The hip joint is a ball-and-socket joint where the upper end (head) of the thigh bone (femur) joins with the socket (acetabulum) of the pelvis. It allows for motion and gives the stability needed to bear body weight.
The hip is the area located on each side of the pelvis. The pelvis bone is made up of 3 sections:
- Ilium- The broad, flaring portion of the pelvis.
- Pubis- The lower, rear part of the pelvis.
- Ischium- One of the bones that helps form the hip
The hip is one of the most stable joints in the body. As it bears your body weight, it is more likely to develop arthritis because of the extra pressure. Pain in the hip may be caused by injury to muscles, tendons, or the small fluid-filled sacs (bursae) that cushion and lubricate joints.
WHAT IS HIP BURSITIS?
Hip bursitis is a painful condition that occurs due to the swelling of bursae, which are small jelly-like sacs located throughout the body that acts as a cushion between the bone and the overlying soft tissues to reduce friction between them.
There are two major bursae in the hip that typically become irritated and inflamed:
- Trochanteric Bursa
The trochanteric bursa is located on the outside of the hip between the greater trochanter of the femur and the gluteal muscles. Inflammation of this bursa is called trochanteric bursitis and is a common cause of hip pain.
- Iliopsoas bursa
The iliopsoas bursa is located on the inside (groin side) of the hip. When this bursa becomes inflamed, the condition is referred to as iliopsoas bursitis. This pain is located in the groin area.
WHAT ARE THE SYMPTOMS OF HIP BURSITIS?
The primary symptom of hip bursitis is swelling and pain at the point of the hip.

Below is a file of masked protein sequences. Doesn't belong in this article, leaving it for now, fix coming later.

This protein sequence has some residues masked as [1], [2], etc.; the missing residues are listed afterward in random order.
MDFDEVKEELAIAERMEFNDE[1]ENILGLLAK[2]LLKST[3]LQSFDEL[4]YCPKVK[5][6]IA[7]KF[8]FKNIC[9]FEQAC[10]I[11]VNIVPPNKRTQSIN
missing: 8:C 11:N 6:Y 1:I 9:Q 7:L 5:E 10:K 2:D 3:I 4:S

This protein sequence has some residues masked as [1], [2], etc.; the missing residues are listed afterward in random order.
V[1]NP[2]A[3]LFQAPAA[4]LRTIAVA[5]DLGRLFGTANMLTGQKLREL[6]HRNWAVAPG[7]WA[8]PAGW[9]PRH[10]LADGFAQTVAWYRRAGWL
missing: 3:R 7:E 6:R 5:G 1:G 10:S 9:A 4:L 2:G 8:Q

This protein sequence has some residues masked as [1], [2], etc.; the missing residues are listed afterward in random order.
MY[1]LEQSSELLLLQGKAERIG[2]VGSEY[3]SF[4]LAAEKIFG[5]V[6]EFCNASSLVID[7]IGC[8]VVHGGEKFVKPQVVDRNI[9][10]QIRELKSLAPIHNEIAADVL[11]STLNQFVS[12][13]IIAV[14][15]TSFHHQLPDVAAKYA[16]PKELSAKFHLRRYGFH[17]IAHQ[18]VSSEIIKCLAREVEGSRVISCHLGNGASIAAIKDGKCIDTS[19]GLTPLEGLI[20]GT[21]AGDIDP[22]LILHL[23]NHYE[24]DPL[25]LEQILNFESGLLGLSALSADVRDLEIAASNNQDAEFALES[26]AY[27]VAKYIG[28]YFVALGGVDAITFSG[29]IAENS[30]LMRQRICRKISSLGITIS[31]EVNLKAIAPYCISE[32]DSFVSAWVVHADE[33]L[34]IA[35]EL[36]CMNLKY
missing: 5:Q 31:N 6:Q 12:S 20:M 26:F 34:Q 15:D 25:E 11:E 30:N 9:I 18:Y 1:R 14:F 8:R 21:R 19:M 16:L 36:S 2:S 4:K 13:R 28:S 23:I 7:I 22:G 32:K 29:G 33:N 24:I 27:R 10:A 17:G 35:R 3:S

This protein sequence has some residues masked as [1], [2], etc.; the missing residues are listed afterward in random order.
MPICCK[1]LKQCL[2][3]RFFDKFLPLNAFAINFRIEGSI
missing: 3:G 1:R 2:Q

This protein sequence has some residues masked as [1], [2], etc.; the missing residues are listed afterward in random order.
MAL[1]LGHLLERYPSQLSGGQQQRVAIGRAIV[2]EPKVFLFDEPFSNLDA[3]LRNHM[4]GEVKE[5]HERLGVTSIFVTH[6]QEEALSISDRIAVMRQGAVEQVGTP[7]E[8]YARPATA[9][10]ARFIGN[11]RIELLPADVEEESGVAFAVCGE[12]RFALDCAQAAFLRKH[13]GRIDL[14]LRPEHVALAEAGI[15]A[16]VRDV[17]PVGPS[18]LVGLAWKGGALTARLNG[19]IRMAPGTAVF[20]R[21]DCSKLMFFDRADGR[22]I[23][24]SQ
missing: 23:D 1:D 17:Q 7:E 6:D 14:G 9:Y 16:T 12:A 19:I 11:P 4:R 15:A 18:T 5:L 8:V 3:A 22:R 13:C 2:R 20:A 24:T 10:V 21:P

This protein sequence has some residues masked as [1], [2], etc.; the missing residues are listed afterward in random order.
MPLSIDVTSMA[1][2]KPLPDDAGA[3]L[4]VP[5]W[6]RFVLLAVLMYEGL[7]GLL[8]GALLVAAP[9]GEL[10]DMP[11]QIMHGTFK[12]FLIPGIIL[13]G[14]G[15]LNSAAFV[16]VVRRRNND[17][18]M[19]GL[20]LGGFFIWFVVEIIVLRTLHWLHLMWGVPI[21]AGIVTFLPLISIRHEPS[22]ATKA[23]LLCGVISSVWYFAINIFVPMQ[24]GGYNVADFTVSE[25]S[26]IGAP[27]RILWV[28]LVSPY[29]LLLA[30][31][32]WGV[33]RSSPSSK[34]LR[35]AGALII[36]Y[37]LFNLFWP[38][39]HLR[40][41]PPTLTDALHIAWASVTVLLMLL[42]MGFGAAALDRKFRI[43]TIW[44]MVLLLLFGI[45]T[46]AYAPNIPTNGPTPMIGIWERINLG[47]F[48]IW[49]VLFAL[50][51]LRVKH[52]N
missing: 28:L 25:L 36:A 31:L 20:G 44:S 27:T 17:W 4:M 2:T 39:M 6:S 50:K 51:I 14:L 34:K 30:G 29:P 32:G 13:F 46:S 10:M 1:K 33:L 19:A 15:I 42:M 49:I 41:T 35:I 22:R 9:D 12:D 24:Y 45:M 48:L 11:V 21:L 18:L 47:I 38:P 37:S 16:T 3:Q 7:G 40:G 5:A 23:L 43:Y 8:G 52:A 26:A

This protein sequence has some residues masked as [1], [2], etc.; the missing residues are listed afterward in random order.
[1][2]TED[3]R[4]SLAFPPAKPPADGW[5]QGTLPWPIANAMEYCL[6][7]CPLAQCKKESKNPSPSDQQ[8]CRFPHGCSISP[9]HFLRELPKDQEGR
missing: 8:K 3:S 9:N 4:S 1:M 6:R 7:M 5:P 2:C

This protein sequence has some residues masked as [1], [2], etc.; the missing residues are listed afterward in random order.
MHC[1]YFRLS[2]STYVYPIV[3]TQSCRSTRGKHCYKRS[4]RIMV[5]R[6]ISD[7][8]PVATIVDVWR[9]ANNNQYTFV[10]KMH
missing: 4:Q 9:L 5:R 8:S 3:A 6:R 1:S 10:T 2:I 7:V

Other common symptoms include:
- Pain when moving
- Pain when sleeping on the affected hip
- Pain when getting up after being seated for awhile
- Pain that extends to the outside of the thigh
- Tenderness at the bursa
WHAT ARE THE CAUSES AND RISK FACTORS OF HIP BURSITIS?
Common risk factors of hip bursitis include:
Elderly have a higher risk
Women have a higher risk
- Repetitive overuse of the hip
This can occur when running, stair climbing, bicycling, or standing for long periods of time
- Sustaining a hip injury
Falling onto your hip, bumping your hip, or lying on one side of your body for an extended period of time can cause hip injury
- Spinal conditions
This includes scoliosis, arthritis of the lumbar (lower) spine, and other spine problems
- Unequal leg length
When one leg is significantly shorter than the other (more than an inch), it affects the way you walk, leading to imbalance
- Rheumatoid arthritis
This makes the bursa more likely to become inflamed
- Previous surgery
Previous surgery around the hip or prosthetic implants in the hip can irritate the bursa causing inflammation
- Bone spurs or calcium deposits
These can develop within the tendons that attach muscles to the trochanter, and can irritate the bursa and cause inflammation
WHAT IS THE DIAGNOSIS OF HIP BURSTITIS?
A history of the injury and a physical examination of the hip will be conducted by the Doctor. During the physical examination, the doctor will look for tenderness in the hip area and the location of pain.
Imaging tests will be taken, such as an x-ray and MRI scan to help the doctor confirm the diagnosis.
WHAT ARE THE TREATMENT OPTIONS FOR HIP BURSITIS?
Many people with hip bursitis can experience pain relief with nonsurgical treatment, including:
- Nonsteroidal anti-inflammatory drugs (NSAIDs) to reduce pain and swelling
- Steroid injections such as corticosteroid directly into the joint to reduce inflammation and pain
- Physiotherapy to regain hip strength and increase your range of motion
- Avoiding activities that involves the overuse of the hip, such as climbing
- Avoiding pressure on the hip joint
- Aspiration of bursa fluid to relieve pressure
Should these methods be ineffective in relieving pain, surgery may be recommended to remove the inflamed bursa.
WHAT IS THE RECOVERY PROCESS AFTER SURGERY FOR HIP BURSITIS?
If you have undergone surgery for your hip bursitis, expect to use crutches for a few days. Typically, you will be able to start walking by yourself on the same day of the surgery.